We use SQL Aliases to give a temporary name to a table or a column. Sometimes the column names are too lengthy or just complicated so that we can’t show it in the results to the user. In those cases, Aliases are really handy.
NOTE: We can only use Aliases in the single query results. We have to make Aliases again with new query even if we want to use same Aliases.
SELECT column AS alias FROM table; SELECT column/columns FROM table AS alias;
The first syntax is for column Aliases and the second one is for table Aliases.
SELECT Name AS Name, Population AS Population FROM country LIMIT 10;
In the query above, I am creating two Aliases. One is Name and second one is Population. I haven’t changed any names since both the names are simplified already.
You can see the results in DEMO link provided at the end of this article.
Let’s see how to combine columns.
SELECT Name, CONCAT(Region,', ',Continent,', ',LocalName) AS RCL FROM country LIMIT 10;
We use CONCAT keyword to combine two or more columns and create Aliases.
NOTE: The above syntax is exclusively used for MySQL only.
The SQL query above will combine the data from Region, Continent and LocalName columns to make one Aliases RCL. You can see the results in DEMO link provided at the end of this article.
Alias for Tables
SELECT c.Language, b.Name, b.Region FROM countrylanguage AS c, country AS b WHERE c.Language='French' AND c.CountryCode=b.Code;
In the query above I am creating Aliases for 2 tables. One is c for countrylanguage tables and other one is b for country table. I have used those Aliases names to pull up data from two tables. For e.g. c.Language pulls up data from the table countrylanguage and column Language, b.Name pulls up data from country table and Name column and b.Region pulls up data from the same country table but Region column.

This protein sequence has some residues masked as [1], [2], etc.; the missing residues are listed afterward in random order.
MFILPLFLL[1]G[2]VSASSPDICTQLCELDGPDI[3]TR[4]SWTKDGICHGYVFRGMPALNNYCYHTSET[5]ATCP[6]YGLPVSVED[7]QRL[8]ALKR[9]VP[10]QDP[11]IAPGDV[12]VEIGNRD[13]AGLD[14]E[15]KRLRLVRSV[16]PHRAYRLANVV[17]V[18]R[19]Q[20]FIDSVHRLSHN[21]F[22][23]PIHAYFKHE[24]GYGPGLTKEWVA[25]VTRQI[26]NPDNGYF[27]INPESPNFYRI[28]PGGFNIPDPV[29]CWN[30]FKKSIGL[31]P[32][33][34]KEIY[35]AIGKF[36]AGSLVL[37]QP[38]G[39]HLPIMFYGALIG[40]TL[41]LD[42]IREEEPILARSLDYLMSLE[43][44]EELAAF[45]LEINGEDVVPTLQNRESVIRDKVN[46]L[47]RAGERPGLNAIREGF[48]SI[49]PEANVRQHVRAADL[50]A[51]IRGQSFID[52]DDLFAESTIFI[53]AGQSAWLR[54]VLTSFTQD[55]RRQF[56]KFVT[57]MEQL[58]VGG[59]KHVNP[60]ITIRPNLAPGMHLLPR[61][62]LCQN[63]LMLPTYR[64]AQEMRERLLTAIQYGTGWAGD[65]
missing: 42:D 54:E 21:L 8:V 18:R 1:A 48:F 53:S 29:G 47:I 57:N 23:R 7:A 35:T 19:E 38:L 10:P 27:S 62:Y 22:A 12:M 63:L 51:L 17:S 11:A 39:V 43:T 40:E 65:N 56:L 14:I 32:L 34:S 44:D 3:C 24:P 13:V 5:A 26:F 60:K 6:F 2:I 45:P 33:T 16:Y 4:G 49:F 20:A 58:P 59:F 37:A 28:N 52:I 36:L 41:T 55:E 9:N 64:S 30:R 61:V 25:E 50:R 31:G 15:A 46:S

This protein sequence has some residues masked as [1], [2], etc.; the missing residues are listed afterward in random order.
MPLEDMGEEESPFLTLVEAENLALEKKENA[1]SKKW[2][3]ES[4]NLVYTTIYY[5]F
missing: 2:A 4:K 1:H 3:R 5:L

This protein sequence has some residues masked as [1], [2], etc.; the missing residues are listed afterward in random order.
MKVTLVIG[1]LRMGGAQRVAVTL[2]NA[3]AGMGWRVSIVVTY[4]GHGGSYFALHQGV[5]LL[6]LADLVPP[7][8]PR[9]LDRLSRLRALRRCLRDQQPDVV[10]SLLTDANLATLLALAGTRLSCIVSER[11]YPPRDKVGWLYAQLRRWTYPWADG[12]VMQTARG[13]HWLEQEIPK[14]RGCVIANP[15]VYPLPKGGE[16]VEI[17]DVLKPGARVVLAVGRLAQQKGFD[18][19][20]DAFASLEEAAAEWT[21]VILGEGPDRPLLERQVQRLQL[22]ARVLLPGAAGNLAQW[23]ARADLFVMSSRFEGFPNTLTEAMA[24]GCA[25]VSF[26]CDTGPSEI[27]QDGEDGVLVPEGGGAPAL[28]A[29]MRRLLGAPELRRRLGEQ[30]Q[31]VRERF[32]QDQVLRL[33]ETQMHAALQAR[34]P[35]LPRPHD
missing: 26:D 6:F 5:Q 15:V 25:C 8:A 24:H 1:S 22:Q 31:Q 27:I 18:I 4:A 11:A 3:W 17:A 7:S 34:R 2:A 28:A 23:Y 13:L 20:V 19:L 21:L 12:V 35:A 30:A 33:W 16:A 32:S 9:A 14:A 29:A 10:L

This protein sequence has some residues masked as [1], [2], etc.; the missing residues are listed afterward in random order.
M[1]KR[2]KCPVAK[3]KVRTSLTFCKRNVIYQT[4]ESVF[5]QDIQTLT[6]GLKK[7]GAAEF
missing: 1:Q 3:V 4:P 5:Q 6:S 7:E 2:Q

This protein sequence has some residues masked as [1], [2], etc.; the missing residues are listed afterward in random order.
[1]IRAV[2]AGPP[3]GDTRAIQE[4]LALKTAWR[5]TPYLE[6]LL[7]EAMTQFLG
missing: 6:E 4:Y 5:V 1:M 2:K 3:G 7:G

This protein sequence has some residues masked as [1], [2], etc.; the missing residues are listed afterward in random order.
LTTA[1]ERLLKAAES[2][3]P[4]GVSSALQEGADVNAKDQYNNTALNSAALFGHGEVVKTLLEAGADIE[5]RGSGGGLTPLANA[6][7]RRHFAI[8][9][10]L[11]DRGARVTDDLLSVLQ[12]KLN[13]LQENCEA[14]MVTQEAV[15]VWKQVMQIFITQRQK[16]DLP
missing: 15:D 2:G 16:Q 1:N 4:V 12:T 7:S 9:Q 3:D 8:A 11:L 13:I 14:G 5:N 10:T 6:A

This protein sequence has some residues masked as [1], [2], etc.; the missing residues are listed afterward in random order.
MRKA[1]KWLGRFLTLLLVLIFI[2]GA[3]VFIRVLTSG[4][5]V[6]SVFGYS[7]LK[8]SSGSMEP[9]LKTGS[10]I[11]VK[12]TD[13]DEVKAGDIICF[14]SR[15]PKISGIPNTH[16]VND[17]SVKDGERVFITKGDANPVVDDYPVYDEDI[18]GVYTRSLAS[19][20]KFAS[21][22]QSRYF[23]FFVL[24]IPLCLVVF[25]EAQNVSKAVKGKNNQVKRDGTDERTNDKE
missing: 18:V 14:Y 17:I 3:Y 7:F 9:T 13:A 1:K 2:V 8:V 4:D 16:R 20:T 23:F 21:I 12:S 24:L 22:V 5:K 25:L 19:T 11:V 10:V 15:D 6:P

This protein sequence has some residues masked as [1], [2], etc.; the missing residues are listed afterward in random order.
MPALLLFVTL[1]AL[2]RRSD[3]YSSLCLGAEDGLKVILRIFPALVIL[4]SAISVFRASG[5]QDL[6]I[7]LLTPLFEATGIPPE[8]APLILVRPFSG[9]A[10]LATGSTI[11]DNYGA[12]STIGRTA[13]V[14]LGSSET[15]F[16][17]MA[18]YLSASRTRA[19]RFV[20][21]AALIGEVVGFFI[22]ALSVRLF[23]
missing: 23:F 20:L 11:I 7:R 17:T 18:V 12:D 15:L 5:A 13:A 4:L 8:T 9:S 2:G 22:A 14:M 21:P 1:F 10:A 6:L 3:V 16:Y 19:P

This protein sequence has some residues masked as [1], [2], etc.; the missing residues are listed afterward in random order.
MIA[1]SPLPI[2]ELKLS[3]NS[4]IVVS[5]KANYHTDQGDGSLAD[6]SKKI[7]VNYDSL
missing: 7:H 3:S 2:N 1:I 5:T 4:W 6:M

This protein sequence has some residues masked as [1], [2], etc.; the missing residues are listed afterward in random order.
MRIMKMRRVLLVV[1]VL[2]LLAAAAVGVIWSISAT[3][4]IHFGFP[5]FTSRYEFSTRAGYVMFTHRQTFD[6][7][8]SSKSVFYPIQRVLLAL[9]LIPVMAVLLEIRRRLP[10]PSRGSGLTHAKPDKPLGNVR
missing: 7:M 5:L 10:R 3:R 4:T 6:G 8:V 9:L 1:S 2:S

After pulling up the data, I’ve applied a WHERE clause in which I am applying two conditions. One is, I want the data for the Language French so c.Language=’French’ (do not forget to add quotes). The other condition is I want the data in both tables and one way to do that is comparing the country code from both of the tables. Now in the countrylanguage the name of the country code column is CountryCode but in the country table it’s just Code. So we have to be careful while comparing those two columns or the query won’t work. So at the end the second condition is c.CountryCode=b.Code and I am using AND operator to make sure both of the conditions are right. That’s it. See the results by yourself in the DEMO.